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Duke’s offense continues to hum, even without Coach K

 

Following Monday’s gritty road victory at Notre Dame, Duke improved to 4-3 in games coached by Jeff Capel.

That includes two road wins — no easy feat in the mighty ACC. Mike Krzyzewski is supposed to return sometime in early February. However, after seven games, let’s take a look at how the Blue Devils have functioned on offense with Capel manning the ship.

OpponentPointsFG%PacePoints per 100 possTOV%
Boston College9355.4%83.6110.718.6%
FSU7241.1%75.496.019.2%
Louisville6946.8%71.497.223.3%
Miami7046.2%67.5102.921.6%
NC State8246.9%74.1110.811.4%
Wake Forest8548.3%70.4121.418.3%
Notre Dame8451.9%70.9118.318.9%

In this run, Duke has scored below 70 points just one time — the loss at Louisville, a team that ranks No. 2 nationally in defensive efficiency. Without adjusting for pace, the Blue Devils have averaged 79.3 points per game and have scored 80-plus points four times.

According to Sports-Reference, the win in Durham against Miami was the only game that Duke played at a pace under 70 possessions; the Devils have averaged 73.3 possessions per game under Capel, which is more than the first 15 games of the season — 72.4 — when Coach K was on the bench. In fact, the win over Boston College, which featured 83.6 possessions, is the high-water mark of the season in terms of tempo.

Duke, so far, has scored 555 points with Capel solo on the sideline on 513.3 possessions, which roughly translates to 1.08 points per possession. That’s pretty good. Duke is loaded with talented players, so it’s no real surprise that it continues to score a lot of points. Shocking, I know.

This team has had its troubles, though. The Blue Devils scored fewer than one point per possession in losses to both Florida State and Louisville. Both of those teams, however, are outstanding, and Duke was without Amile Jefferson — a hyper-critical cog in its motion offense — for those two games.

I know we love to lionize coaches, regardless of the sport or level of play. However, while coaches have a lot of in-game value — game-plan execution, drawing up plays out of timeouts and managing the rotation — ultimately these contests are decided by the players on the floor.

Duke has struggled at times on offense while Krzyzewski rehabilitates, but the Devils have also dealt with injuries to key players, foul trouble and a schedule that ticked up in conference play.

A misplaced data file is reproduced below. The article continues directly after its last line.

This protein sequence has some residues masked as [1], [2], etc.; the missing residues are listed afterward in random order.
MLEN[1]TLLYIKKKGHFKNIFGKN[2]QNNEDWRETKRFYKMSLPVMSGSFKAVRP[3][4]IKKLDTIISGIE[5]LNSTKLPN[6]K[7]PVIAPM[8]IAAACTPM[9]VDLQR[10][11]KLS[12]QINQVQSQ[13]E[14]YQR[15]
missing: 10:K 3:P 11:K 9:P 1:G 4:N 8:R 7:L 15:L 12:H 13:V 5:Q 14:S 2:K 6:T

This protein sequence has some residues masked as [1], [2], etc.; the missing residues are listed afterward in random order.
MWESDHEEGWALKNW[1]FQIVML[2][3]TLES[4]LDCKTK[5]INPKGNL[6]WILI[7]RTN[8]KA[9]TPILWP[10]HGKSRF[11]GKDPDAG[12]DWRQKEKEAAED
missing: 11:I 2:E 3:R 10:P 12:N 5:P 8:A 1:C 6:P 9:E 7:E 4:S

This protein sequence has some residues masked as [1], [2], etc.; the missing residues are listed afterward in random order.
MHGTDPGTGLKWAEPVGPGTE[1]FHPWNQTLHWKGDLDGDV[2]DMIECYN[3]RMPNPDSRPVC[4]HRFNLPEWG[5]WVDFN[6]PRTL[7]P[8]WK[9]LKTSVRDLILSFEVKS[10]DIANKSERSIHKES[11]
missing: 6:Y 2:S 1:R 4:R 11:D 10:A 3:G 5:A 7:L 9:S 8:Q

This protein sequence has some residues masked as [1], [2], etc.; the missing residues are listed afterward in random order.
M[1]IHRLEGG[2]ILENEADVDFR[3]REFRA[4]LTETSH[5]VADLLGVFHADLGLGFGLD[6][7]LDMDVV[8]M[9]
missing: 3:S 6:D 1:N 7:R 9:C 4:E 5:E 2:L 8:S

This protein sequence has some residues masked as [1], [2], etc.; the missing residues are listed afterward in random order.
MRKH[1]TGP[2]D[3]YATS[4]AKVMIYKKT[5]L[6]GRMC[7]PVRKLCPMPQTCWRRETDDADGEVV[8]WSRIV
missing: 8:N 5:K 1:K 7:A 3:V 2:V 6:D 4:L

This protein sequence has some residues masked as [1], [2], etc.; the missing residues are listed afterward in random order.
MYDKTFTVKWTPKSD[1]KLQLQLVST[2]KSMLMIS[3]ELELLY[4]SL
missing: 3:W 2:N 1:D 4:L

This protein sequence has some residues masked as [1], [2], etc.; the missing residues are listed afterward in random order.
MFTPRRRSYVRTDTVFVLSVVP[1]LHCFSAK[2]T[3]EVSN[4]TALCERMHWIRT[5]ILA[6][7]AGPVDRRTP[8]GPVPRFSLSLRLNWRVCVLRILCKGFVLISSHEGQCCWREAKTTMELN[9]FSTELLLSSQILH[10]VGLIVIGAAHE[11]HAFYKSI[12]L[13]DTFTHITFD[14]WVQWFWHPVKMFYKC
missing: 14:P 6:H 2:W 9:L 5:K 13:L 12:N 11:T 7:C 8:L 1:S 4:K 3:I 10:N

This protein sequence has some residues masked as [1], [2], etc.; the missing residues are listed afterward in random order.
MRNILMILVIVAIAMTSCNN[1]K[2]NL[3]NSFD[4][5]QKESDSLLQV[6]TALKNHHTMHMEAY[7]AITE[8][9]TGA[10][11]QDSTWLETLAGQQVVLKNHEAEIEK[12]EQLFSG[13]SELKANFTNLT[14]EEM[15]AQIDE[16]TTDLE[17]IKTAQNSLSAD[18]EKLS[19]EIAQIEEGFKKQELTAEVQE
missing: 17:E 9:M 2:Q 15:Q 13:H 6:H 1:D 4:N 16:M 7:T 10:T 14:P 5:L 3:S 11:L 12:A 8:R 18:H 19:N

The win over Miami looks increasingly important, considering the overall mediocre performance offensively. This game was played at a more mellow pace; it featured just 67.5 possessions — the third-lowest number this season for Duke. The Blue Devils made just five three-pointers and posted a turnover rate of 21.6 percent. Basically, they shot poorly and turned the ball over one out of every five possessions.

The numbers are skewed, perhaps, because Duke’s first-half performance was so bad. The contest turned around in the final 20 minutes, though, when Duke scored 45 points, and according to Synergy Sports, scored on 14 of 24 (58.3 percent) half-court sets. Miami, on the other hand, scored on just seven of 33 half-court sets, per Synergy, in the second half.

The power of the three-pointer is astounding, too. In two of these three losses, Duke shot below 30 percent from deep: FSU and NC State. It’s also amazing to see that in the win over Wake Forest that Duke shot 48.3 percent from the field; however, the Blue Devils posted a sizzling effective field-goal rate of 60.2 percent. This is because they connected on 14 of 31 three-pointers (45.2%). Half of their made field goals that game came from beyond the arc.

Kennard, especially, was prolific in the matchup. His off-the-ball movements were crisp as Duke ran him off a myriad of screens. He curled into the paint on brush screens, drawing contact and fouls, and freed himself for catch-and-shoots off back-picks and pindowns. Capel gave him some single-double looks that allowed Kennard to read the defense and choose his own patterns. This is super challenging to defend. Wake somehow lost him a couple times, which simply can’t be an option against Kennard, who is shooting 52.1 percent on catch-and-shoots this season, per Synergy.

On the Duke’s final play of the game, Matt Jones ran a dummy down-screen; Kennard lunged in that direction, which forced Mitchell Wilbekin to lean that way before Kennard sprinted in the other direction off a baseline screen from Harry Giles. Grayson Allen cleared out to the opposite wing, and bam — a clean catch-and-shoot for Kennard, which proved to be the game-winner.

As a team, Duke has shot a collective 52-of-144 from beyond the arc during this stretch — 36.1 percent, which is right around where the Devils have been all season (36.7 percent). However, if you pull out the Wake performance, Duke shot just 33.6 percent on three-pointers (38-of-113).

Duke still has a long way to go as a team this season, but after all of the sky-is-falling-in-Durham talk a week ago, this team has ripped off two road wins in the ACC. The rotation is still somewhat of a question mark, but it appears that the Blue Devils are getting close to finding an eight-man mix of players for a stretch run. The return of Coach K should help, too.

But before any dreams of a magical March Madness can coalesce, Duke needs to take care of business Saturday against slumping Pitt, before moving on to you know who: North Carolina next Thursday at Cameron Indoor Stadium.